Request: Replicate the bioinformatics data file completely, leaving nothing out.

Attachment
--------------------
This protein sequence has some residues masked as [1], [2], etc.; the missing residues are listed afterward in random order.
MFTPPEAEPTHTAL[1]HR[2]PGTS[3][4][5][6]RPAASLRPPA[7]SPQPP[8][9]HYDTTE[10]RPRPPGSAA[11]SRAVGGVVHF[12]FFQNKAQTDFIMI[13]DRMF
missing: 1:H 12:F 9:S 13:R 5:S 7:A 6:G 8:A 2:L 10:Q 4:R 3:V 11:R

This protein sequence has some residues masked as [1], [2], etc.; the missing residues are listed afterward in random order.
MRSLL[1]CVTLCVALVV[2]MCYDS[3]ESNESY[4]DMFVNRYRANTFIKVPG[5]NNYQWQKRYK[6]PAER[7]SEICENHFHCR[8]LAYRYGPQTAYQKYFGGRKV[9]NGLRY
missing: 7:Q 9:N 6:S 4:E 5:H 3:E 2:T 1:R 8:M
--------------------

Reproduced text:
This protein sequence has some residues masked as [1], [2], etc.; the missing residues are listed afterward in random order.
MFTPPEAEPTHTAL[1]HR[2]PGTS[3][4][5][6]RPAASLRPPA[7]SPQPP[8][9]HYDTTE[10]RPRPPGSAA[11]SRAVGGVVHF[12]FFQNKAQTDFIMI[13]DRMF
missing: 1:H 12:F 9:S 13:R 5:S 7:A 6:G 8:A 2:L 10:Q 4:R 3:V 11:R

This protein sequence has some residues masked as [1], [2], etc.; the missing residues are listed afterward in random order.
MRSLL[1]CVTLCVALVV[2]MCYDS[3]ESNESY[4]DMFVNRYRANTFIKVPG[5]NNYQWQKRYK[6]PAER[7]SEICENHFHCR[8]LAYRYGPQTAYQKYFGGRKV[9]NGLRY
missing: 7:Q 9:N 6:S 4:E 5:H 3:E 2:T 1:R 8:M